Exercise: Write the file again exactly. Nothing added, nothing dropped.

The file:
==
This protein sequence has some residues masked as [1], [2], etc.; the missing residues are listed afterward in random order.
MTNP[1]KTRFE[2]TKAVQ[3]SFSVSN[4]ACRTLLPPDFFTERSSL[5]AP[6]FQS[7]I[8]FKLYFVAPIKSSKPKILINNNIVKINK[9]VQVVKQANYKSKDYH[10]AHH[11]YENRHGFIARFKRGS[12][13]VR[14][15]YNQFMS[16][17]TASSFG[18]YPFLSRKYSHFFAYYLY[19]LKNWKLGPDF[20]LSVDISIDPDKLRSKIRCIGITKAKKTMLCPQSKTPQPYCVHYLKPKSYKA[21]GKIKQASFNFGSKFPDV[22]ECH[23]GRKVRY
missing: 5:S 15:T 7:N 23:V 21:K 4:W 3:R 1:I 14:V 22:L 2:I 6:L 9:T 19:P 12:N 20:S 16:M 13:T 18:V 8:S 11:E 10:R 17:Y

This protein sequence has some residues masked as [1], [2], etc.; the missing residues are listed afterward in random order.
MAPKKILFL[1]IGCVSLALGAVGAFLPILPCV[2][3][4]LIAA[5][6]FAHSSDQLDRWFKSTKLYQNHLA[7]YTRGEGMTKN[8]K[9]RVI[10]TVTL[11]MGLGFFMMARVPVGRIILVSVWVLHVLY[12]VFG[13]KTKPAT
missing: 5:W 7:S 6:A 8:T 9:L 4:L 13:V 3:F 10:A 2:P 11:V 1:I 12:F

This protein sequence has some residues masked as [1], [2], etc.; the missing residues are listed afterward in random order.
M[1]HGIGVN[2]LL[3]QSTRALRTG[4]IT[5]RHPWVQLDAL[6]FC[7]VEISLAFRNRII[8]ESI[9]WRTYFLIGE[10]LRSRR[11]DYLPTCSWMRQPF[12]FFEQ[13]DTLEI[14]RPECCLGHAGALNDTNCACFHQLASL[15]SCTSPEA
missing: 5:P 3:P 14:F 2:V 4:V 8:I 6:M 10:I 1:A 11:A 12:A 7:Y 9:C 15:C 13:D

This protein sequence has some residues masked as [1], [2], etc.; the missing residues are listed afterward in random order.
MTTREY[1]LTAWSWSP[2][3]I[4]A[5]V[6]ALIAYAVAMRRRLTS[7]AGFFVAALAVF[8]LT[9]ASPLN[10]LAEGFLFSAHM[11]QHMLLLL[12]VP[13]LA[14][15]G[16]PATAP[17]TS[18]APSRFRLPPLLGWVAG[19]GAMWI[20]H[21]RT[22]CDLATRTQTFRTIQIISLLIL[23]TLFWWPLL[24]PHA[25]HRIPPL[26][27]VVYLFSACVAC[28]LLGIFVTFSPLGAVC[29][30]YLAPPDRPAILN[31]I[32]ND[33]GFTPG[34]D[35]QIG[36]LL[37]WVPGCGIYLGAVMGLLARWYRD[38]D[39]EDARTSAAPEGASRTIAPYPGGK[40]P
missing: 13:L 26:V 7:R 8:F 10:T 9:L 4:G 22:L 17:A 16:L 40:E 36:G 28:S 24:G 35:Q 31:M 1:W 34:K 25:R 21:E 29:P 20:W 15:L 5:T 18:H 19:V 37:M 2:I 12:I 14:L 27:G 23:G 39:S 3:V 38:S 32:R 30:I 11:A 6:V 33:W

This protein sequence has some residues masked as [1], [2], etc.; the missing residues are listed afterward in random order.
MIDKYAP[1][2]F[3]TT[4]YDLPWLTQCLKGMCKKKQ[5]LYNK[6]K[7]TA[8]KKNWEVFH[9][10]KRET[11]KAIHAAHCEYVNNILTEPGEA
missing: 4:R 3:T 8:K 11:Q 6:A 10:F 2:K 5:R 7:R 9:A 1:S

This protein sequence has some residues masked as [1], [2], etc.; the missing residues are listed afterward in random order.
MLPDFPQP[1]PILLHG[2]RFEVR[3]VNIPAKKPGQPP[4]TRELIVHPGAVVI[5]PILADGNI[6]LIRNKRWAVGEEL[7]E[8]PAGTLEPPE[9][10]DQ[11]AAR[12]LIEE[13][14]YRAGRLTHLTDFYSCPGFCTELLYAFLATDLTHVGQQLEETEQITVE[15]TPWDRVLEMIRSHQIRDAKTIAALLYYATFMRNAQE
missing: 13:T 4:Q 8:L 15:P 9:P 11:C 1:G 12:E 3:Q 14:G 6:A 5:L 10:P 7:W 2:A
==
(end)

This protein sequence has some residues masked as [1], [2], etc.; the missing residues are listed afterward in random order.
MTNP[1]KTRFE[2]TKAVQ[3]SFSVSN[4]ACRTLLPPDFFTERSSL[5]AP[6]FQS[7]I[8]FKLYFVAPIKSSKPKILINNNIVKINK[9]VQVVKQANYKSKDYH[10]AHH[11]YENRHGFIARFKRGS[12][13]VR[14][15]YNQFMS[16][17]TASSFG[18]YPFLSRKYSHFFAYYLY[19]LKNWKLGPDF[20]LSVDISIDPDKLRSKIRCIGITKAKKTMLCPQSKTPQPYCVHYLKPKSYKA[21]GKIKQASFNFGSKFPDV[22]ECH[23]GRKVRY
missing: 5:S 15:T 7:N 23:V 21:K 4:W 3:R 1:I 14:V 22:L 2:I 6:L 9:T 19:P 12:N 20:S 16:M 13:T 18:V 8:S 11:E 10:R 17:Y

This protein sequence has some residues masked as [1], [2], etc.; the missing residues are listed afterward in random order.
MAPKKILFL[1]IGCVSLALGAVGAFLPILPCV[2][3][4]LIAA[5][6]FAHSSDQLDRWFKSTKLYQNHLA[7]YTRGEGMTKN[8]K[9]RVI[10]TVTL[11]MGLGFFMMARVPVGRIILVSVWVLHVLY[12]VFG[13]KTKPAT
missing: 5:W 7:S 6:A 8:T 9:L 4:L 13:V 3:F 10:A 2:P 11:V 1:I 12:F

This protein sequence has some residues masked as [1], [2], etc.; the missing residues are listed afterward in random order.
M[1]HGIGVN[2]LL[3]QSTRALRTG[4]IT[5]RHPWVQLDAL[6]FC[7]VEISLAFRNRII[8]ESI[9]WRTYFLIGE[10]LRSRR[11]DYLPTCSWMRQPF[12]FFEQ[13]DTLEI[14]RPECCLGHAGALNDTNCACFHQLASL[15]SCTSPEA
missing: 5:P 3:P 14:F 2:V 4:V 8:I 6:M 10:I 1:A 11:A 12:A 7:Y 9:C 15:C 13:D

This protein sequence has some residues masked as [1], [2], etc.; the missing residues are listed afterward in random order.
MTTREY[1]LTAWSWSP[2][3]I[4]A[5]V[6]ALIAYAVAMRRRLTS[7]AGFFVAALAVF[8]LT[9]ASPLN[10]LAEGFLFSAHM[11]QHMLLLL[12]VP[13]LA[14][15]G[16]PATAP[17]TS[18]APSRFRLPPLLGWVAG[19]GAMWI[20]H[21]RT[22]CDLATRTQTFRTIQIISLLIL[23]TLFWWPLL[24]PHA[25]HRIPPL[26][27]VVYLFSACVAC[28]LLGIFVTFSPLGAVC[29][30]YLAPPDRPAILN[31]I[32]ND[33]GFTPG[34]D[35]QIG[36]LL[37]WVPGCGIYLGAVMGLLARWYRD[38]D[39]EDARTSAAPEGASRTIAPYPGGK[40]P
missing: 13:L 26:V 7:R 8:F 10:T 9:L 4:G 22:L 17:A 16:L 40:E 36:G 28:S 24:G 35:Q 31:M 1:W 34:K 25:R 21:E 29:P 20:W 15:L 5:T 18:H 19:V 37:M 2:I 12:I 14:L 27:G 23:G 39:S 3:V 38:S 32:R 30:I 11:A 6:V 33:W

This protein sequence has some residues masked as [1], [2], etc.; the missing residues are listed afterward in random order.
MIDKYAP[1][2]F[3]TT[4]YDLPWLTQCLKGMCKKKQ[5]LYNK[6]K[7]TA[8]KKNWEVFH[9][10]KRET[11]KAIHAAHCEYVNNILTEPGEA
missing: 4:R 3:T 8:K 11:Q 6:A 10:F 2:K 5:R 7:R 9:A 1:S

This protein sequence has some residues masked as [1], [2], etc.; the missing residues are listed afterward in random order.
MLPDFPQP[1]PILLHG[2]RFEVR[3]VNIPAKKPGQPP[4]TRELIVHPGAVVI[5]PILADGNI[6]LIRNKRWAVGEEL[7]E[8]PAGTLEPPE[9][10]DQ[11]AAR[12]LIEE[13][14]YRAGRLTHLTDFYSCPGFCTELLYAFLATDLTHVGQQLEETEQITVE[15]TPWDRVLEMIRSHQIRDAKTIAALLYYATFMRNAQE
missing: 13:T 4:Q 8:L 15:P 9:P 11:C 1:G 12:E 3:Q 14:G 6:A 5:L 10:P 7:W 2:A